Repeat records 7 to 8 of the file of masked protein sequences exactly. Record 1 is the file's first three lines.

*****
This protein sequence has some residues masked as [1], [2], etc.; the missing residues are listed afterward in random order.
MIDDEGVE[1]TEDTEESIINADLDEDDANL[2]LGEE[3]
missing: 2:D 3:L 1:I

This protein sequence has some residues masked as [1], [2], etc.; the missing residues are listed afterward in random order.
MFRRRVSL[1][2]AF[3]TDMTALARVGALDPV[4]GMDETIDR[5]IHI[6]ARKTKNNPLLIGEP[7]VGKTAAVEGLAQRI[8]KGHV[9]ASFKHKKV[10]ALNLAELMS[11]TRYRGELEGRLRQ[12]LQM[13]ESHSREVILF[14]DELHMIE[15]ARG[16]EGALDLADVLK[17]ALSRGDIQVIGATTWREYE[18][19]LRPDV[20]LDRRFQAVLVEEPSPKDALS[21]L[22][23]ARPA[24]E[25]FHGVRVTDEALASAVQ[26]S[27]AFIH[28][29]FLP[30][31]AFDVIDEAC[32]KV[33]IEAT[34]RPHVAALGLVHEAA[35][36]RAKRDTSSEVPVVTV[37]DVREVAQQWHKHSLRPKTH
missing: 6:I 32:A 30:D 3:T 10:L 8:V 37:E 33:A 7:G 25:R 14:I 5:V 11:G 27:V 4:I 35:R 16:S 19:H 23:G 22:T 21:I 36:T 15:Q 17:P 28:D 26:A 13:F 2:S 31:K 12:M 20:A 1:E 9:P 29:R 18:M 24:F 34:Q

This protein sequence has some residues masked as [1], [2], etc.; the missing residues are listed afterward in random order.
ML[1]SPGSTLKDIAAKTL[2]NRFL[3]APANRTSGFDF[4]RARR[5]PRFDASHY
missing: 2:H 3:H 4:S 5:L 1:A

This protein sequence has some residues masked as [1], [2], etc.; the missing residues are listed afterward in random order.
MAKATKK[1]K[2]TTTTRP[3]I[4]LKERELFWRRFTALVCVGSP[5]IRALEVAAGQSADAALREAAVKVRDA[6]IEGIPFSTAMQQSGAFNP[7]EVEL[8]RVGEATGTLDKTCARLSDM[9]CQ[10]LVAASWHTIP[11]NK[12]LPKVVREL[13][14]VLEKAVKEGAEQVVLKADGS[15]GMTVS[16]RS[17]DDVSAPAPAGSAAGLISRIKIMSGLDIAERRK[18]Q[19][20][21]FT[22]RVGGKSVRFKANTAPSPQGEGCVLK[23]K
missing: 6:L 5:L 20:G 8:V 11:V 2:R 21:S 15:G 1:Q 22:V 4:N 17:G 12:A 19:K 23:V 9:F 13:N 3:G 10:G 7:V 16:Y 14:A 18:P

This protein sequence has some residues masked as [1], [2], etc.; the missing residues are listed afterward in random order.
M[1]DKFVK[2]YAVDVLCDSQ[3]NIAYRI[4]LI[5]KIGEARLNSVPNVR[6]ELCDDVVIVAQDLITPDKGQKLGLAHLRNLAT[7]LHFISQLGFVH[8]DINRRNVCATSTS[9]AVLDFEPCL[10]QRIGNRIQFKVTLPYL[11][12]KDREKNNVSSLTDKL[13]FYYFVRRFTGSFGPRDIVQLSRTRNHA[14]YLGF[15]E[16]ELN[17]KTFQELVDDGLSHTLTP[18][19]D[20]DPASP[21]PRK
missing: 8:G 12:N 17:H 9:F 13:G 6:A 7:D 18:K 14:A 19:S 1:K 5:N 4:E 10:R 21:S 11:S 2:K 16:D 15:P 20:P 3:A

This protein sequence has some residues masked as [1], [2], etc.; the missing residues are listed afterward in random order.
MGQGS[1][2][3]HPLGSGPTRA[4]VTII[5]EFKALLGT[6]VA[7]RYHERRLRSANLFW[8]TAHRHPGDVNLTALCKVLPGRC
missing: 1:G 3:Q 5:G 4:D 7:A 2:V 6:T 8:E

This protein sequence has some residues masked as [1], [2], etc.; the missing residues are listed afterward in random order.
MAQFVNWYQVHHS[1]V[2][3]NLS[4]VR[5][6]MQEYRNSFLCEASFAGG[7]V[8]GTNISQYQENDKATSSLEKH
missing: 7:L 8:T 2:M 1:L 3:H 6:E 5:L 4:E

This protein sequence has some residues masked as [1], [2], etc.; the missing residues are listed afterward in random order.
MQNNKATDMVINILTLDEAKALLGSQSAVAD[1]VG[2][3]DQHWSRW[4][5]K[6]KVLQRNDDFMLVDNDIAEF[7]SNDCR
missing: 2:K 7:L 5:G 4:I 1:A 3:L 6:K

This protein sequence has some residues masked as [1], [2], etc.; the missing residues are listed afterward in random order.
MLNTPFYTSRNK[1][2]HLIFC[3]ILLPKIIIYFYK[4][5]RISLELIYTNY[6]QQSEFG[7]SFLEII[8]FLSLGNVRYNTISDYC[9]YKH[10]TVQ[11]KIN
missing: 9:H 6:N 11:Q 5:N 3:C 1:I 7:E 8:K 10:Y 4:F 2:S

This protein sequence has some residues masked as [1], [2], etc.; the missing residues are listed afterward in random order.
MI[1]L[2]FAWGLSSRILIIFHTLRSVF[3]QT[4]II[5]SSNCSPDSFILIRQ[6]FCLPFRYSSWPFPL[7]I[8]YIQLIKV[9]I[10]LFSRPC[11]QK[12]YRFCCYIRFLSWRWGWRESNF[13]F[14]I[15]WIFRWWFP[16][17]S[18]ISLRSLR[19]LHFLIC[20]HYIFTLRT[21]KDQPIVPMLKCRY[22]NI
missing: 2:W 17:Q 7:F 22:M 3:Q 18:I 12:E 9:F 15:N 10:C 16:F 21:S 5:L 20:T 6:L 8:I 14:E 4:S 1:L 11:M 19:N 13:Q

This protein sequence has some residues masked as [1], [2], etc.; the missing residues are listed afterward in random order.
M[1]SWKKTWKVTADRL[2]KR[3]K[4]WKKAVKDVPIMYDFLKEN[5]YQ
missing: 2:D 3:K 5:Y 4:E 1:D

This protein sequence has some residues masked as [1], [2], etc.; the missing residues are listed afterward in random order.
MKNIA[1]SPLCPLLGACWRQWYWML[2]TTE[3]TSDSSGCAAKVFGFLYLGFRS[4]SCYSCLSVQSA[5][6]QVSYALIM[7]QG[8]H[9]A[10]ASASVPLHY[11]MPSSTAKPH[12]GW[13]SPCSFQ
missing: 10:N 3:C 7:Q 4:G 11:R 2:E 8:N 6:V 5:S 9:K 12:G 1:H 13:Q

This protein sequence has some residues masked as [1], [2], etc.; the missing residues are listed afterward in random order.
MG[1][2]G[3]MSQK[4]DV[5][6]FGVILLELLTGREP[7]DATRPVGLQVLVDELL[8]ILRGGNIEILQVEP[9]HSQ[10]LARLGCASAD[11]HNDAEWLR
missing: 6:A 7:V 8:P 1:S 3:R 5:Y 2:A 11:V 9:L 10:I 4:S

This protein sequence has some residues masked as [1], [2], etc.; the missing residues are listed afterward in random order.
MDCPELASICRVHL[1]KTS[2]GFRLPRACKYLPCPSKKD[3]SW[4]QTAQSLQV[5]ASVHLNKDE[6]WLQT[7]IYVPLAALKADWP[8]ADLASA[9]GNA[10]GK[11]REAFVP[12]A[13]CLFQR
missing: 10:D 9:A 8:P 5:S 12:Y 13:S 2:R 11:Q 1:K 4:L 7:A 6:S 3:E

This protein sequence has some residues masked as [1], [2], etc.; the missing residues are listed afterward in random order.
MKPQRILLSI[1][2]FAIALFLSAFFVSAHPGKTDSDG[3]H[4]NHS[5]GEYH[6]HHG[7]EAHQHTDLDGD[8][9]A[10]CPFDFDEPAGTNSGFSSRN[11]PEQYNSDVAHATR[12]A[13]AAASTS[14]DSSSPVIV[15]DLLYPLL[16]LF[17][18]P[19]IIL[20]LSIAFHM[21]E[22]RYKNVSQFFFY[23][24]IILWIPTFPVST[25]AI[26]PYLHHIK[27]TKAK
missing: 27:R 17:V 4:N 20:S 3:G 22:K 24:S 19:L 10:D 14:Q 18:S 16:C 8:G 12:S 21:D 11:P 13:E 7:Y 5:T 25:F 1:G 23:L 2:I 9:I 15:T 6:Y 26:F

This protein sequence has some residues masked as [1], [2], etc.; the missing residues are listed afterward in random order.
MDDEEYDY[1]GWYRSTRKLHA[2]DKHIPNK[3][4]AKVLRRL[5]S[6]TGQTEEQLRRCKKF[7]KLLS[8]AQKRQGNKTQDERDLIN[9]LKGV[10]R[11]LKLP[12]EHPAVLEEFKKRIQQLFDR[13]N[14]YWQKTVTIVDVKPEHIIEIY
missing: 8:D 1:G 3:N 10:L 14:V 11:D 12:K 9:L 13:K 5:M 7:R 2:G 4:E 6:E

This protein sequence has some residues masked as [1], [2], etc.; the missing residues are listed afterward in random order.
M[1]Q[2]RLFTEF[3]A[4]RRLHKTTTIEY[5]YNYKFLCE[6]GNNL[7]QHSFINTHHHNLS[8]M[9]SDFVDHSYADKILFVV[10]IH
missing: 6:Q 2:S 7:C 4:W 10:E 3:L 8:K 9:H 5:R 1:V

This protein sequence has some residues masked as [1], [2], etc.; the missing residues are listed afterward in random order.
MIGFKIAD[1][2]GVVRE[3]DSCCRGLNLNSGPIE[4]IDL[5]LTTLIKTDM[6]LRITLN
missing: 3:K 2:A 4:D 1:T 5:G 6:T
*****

This protein sequence has some residues masked as [1], [2], etc.; the missing residues are listed afterward in random order.
MAQFVNWYQVHHS[1]V[2][3]NLS[4]VR[5][6]MQEYRNSFLCEASFAGG[7]V[8]GTNISQYQENDKATSSLEKH
missing: 7:L 8:T 2:M 1:L 3:H 6:E 5:L 4:E

This protein sequence has some residues masked as [1], [2], etc.; the missing residues are listed afterward in random order.
MQNNKATDMVINILTLDEAKALLGSQSAVAD[1]VG[2][3]DQHWSRW[4][5]K[6]KVLQRNDDFMLVDNDIAEF[7]SNDCR
missing: 2:K 7:L 5:G 4:I 1:A 3:L 6:K